Store-level optimization through a centralized monitoring platform (CMP): Real-time insight of consumer behavior (spending habits, regional consumption patterns, app usage) allows each store to anticipate demand and thus optimize their menu. Additionally, improved supply chain oversight helps protect revenue by reducing delivery time and minimizing out-of-stock and order cancellation, something that has independently grown in importance due to things like the coronavirus-related meat shortages.
In one of our recent webinars about navigating business in the new normal, “From Brick and Mortar to Digital Business at Record Pace,” we meet Josh Rosenfeld of 24HR Fitness’s Digital Operations area. Josh explains that despite the dramatic impact of coronavirus on the largest privately-owned gym brand in the US, the company had been doing digital transformation for some time, transitioning from being a fitness club to becoming a true wellness platform.
24GO: The closure of over 400 clubs due to social distancing measures put more pressure on boosting what they were already doing on the digital front. This includes strengthening the 24GO platform, a concept created to inspire fitness whenever, wherever, through the 24GO app and a 24/7 workout livestream on YouTube. These services are free for the general public, a strategy ideated to strengthen the company’s future market reach. Furthermore, they are extremely comprehensive, boasting 1500+ recorded workouts, virtual group training and other live offerings, a powerful scheduling service, progress tracking, personalized plans, and much more. There is nothing good about coronavirus, but as Josh concluded in the webinar, “a lot of these things are going to progress over as we start to reopen, so we’re really setting ourselves up very well in the virtual space.”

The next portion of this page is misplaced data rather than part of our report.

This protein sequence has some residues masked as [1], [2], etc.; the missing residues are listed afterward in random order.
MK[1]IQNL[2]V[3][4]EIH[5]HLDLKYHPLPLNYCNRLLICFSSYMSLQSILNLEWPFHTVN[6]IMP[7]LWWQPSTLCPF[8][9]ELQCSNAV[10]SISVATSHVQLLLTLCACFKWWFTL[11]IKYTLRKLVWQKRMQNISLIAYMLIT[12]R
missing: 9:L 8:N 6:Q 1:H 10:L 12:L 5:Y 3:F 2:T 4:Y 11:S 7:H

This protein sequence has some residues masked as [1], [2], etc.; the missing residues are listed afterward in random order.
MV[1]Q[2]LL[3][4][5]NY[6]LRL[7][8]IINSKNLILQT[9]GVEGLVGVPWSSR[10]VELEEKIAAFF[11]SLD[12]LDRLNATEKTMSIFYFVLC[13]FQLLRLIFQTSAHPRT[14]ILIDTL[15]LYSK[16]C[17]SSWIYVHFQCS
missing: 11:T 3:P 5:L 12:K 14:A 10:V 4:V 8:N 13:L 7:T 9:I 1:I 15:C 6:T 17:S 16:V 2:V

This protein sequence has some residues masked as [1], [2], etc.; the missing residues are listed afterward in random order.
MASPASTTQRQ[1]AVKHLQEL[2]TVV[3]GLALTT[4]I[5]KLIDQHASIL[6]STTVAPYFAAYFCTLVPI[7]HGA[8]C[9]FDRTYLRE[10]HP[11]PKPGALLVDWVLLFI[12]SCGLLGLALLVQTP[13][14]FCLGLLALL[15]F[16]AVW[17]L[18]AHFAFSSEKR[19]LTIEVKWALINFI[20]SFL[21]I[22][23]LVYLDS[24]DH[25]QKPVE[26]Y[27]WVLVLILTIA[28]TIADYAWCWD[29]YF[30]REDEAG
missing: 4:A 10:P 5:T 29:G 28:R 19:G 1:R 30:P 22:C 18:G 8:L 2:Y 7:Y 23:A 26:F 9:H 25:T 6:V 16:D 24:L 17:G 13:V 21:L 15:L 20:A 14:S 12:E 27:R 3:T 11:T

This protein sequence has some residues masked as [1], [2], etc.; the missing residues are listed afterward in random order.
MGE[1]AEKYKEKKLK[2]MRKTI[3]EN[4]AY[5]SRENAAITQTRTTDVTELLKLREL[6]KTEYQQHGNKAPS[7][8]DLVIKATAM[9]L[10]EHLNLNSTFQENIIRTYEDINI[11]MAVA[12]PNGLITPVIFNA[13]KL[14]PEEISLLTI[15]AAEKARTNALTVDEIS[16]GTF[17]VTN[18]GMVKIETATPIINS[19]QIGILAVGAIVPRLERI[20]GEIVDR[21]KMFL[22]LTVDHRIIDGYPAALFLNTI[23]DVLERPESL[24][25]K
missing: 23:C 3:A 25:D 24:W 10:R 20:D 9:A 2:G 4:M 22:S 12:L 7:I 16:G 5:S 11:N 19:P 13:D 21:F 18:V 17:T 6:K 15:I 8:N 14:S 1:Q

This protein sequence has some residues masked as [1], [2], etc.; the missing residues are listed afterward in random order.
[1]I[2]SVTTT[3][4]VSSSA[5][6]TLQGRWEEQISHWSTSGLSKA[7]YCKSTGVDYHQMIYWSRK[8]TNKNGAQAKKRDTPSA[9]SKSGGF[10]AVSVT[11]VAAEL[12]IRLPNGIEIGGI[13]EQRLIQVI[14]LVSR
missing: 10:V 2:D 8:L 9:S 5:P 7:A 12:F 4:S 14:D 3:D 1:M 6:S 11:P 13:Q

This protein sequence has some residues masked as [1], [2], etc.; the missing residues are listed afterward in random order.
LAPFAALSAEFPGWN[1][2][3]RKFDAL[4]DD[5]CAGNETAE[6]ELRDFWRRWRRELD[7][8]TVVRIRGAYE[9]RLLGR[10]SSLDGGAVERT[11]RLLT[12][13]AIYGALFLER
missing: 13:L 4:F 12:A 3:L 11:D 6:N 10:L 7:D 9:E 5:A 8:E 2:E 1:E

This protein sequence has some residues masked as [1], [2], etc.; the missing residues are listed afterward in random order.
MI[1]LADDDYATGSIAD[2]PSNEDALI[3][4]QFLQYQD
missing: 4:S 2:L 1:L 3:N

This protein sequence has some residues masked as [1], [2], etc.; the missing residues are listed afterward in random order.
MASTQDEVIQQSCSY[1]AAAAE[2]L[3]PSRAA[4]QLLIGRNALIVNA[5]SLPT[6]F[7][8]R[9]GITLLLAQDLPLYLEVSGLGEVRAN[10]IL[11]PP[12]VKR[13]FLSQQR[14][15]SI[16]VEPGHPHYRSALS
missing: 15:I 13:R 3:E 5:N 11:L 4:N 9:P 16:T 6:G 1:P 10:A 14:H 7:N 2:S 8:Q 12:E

The world’s third largest movie theater chain, Cinépolis— with its 850+ cinemas spread across 18 countries— has created a cutting-edge movie-going experience throughout almost 50 years of operation. That is, until COVID-19 cinema closures brought the company’s multimillion-dollar daily revenues down to zero overnight.
Online streaming: For the time being, online streaming is the only way to stay in touch with customers. Thus Cinépolis Klic, an OTT media service that has existed since 2013, was revamped for 2020 to include new debuts, cross-platform compatibility and other modern features. As Cinépolis CIO Gabriel Morales mentions in the webinar, providing this option is also expected to enhance the customer relationship for the coming years, and segue further expansion into other business territories, such as the in-home experience.
Touchless experience ready: Cinépolis wants to responsibly and efficiently reopen cinemas as governments lift restrictions. As such, patrons will be able to plan their entire cinema experience from a mobile device, from food and drink sales to seat selection and loyalty program redemption. A system will also be in place to have real-time theater oversight, assuring customers that no theater will fill beyond post-coronavirus social distancing recommendations.
Little did we know that the digital plans and investments that most companies were planning for an eventual future, would suddenly become pertinent to mere sustainability from one day to the next. For companies struggling with declining brick and mortar business channels or overloaded digital legacy systems, the good news is that with today’s technologies, we can at the very least help businesses stay afloat during a transition period of recovery—and at the very best, help them hit the ground running in exciting new business territory.